Finally, Fix really is stupid. Not necessarily for suspecting Fogg. But he is stupid for being so obsessed with winning the finders fee that he won't accept the obvious signs that Fogg is not the bank robber. So, instead of finding the right suspect, he is going all around the world and wasting a lot of money traveling that will not be reimbursed by the bank. I predict it will end up alright though, since I am sure the "kind and generous" Fogg will decidedly and dispassionately reimburse Fix.
Fogg- I think is is more noble than ever, even if he does spend his money freely. I think he does what is right, because it is right, no matter who trys to discouage him., or if the right thing (saving Passepartout) makes him lose the bet. I think he is a man,he doesn't just look like a gentleman, but knows what one really is. I think Verne has created a man lead by virtue and morals ; who when put to the test lives by them.
Fix- I agree with his own assessment of himself he is an @$$.
Audoa- still faithful, and didn't swoon in battle, I like that she is strong. I think she is in love with Fogg.
Passepartout- I like that he and Fogg share each others burdens. Passe makes so many mistakes, but then does some brave thing and makes up for them all.
Proctor- why do men act like this??
Tuesday, July 10, 2007
Fogg's best quality is that he knows how to throw his money around in order to get his way and that he has the arrogance and presumption to do it. And now it appears that Fogg's money is going to win over a woman who has no other options. Not that I mean to judge her--she probably really didn't have a lot of options. It's not like the nameless Mrs. Aouda could go out and get a job (and still maintain her level of class). Hell, I'd be willing to put up with an untalkative, whist playing old guy too. In fact, if any of you knows a rich one who likes to travel, let me know. I mean at least she is getting a guy that realizes how "unthinkable" it is that a woman could make a journey with only one bag. Ch. 20. And in return he is getting a woman that is fairly pleasant to look at, uncomplaining, soft spoken and who constantly expresses her gratitude and admiration for him. That's a heck of a deal and a great lesson on how to stretch a dollar.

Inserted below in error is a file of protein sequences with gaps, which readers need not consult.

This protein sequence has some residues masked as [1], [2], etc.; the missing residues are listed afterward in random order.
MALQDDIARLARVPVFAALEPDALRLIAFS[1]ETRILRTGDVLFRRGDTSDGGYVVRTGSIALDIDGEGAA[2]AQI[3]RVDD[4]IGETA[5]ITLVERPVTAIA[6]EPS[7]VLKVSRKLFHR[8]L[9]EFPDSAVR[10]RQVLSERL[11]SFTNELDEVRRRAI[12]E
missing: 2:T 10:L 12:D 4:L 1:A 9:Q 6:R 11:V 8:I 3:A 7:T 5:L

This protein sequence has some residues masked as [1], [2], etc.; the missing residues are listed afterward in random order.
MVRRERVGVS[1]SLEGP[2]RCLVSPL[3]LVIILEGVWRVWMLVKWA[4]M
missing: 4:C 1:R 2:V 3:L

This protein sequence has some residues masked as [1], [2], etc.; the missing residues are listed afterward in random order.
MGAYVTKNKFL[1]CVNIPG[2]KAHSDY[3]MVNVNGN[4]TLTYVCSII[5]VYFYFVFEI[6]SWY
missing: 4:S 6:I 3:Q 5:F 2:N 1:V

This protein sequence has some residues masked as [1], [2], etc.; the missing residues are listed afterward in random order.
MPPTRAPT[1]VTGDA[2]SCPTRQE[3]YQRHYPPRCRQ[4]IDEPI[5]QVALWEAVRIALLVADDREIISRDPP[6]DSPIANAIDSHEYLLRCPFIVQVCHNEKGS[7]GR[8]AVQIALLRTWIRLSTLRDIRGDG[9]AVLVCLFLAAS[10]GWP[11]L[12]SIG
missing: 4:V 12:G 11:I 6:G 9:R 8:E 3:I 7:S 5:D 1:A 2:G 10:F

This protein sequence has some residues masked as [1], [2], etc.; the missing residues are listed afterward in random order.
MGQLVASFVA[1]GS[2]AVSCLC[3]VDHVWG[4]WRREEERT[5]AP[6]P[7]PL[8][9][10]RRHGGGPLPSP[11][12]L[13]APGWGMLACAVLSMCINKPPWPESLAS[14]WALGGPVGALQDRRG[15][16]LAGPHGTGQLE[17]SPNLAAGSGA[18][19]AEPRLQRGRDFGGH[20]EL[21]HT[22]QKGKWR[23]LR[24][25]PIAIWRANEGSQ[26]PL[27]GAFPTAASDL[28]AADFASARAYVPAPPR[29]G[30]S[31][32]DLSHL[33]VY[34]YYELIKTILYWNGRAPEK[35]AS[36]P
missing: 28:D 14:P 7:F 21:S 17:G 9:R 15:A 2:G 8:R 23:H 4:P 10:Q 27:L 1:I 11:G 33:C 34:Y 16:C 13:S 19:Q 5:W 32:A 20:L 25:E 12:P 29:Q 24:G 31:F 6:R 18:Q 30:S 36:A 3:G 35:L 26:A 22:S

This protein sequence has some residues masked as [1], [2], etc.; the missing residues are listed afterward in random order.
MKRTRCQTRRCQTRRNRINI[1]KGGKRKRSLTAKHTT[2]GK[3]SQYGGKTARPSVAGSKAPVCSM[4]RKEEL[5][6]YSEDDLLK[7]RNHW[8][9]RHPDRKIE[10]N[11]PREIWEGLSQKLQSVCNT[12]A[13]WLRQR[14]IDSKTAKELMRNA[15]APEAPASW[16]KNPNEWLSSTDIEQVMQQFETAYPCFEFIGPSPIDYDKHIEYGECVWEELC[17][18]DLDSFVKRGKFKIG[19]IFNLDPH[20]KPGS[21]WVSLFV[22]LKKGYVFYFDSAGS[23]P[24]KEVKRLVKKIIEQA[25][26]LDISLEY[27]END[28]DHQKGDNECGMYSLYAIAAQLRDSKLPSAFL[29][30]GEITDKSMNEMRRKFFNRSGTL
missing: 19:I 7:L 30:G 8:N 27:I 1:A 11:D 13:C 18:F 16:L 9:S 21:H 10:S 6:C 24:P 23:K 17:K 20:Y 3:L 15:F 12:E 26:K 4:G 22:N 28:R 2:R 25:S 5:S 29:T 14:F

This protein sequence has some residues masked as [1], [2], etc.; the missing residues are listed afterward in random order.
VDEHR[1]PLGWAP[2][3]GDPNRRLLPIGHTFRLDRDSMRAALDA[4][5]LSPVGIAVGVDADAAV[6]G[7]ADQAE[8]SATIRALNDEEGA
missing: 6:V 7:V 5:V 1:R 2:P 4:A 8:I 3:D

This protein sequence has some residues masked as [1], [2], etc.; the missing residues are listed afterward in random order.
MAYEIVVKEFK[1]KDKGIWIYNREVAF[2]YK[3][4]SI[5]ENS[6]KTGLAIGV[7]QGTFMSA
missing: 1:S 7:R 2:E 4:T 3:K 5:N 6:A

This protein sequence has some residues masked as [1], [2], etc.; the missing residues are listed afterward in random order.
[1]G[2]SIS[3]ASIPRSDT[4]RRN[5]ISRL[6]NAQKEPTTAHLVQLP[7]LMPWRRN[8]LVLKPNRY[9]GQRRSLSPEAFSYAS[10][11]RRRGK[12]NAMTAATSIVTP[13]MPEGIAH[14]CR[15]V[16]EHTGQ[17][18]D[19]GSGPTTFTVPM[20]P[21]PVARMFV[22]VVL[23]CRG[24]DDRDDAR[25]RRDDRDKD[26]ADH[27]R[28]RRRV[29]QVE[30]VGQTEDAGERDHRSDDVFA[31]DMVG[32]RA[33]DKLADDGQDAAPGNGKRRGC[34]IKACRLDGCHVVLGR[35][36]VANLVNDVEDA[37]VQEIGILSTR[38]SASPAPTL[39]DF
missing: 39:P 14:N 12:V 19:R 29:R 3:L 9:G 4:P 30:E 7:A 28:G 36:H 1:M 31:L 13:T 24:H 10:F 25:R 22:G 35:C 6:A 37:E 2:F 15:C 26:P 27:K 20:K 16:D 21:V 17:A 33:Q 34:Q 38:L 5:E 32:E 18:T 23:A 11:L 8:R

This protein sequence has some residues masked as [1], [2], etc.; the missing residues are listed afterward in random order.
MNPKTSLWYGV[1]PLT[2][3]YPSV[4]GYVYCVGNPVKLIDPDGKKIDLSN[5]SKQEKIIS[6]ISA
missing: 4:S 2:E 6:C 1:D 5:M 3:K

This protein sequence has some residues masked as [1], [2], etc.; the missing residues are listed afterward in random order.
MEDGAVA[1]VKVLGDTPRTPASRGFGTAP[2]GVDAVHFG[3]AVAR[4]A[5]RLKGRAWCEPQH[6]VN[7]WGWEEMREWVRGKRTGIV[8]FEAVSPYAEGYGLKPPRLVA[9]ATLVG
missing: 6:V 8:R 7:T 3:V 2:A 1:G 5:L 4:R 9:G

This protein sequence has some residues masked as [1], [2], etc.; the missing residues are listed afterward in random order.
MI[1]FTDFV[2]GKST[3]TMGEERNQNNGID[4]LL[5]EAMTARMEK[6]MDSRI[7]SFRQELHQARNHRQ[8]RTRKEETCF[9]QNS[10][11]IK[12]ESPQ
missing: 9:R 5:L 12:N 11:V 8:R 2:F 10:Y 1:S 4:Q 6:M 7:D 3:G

Monday, July 9, 2007
Aouda seems like a nice enough girl. I don't know that she's necessarily in love, but she does hold a lot of admiration for Fogg. I like her concern for Pass. I admire her for being aware that she owes Pass her life and is always concerned for his well being. However, i wish that she had a little more backbone as a woman, but i suppose she can only be as outspoken as Verne writes her to be.
Sunday, July 8, 2007
Anyway, what I think so far:
Pass: I like him but he is kind of a pain. He really is almost nothing but trouble. He costs Phileas money and time. He and Phileas are not "kindred spirits" as it were. He is all about soaking in as much as he can about the places that he goes. And Phileas obviously could care less. But he does stick up for his master and there is a lot to be said for that kind of devotion.
Fix: is a scoundrel. He is costing Phileas a lot. And now poor Pass being all drunk and high on opium. But I think he really is just trying to do what he should.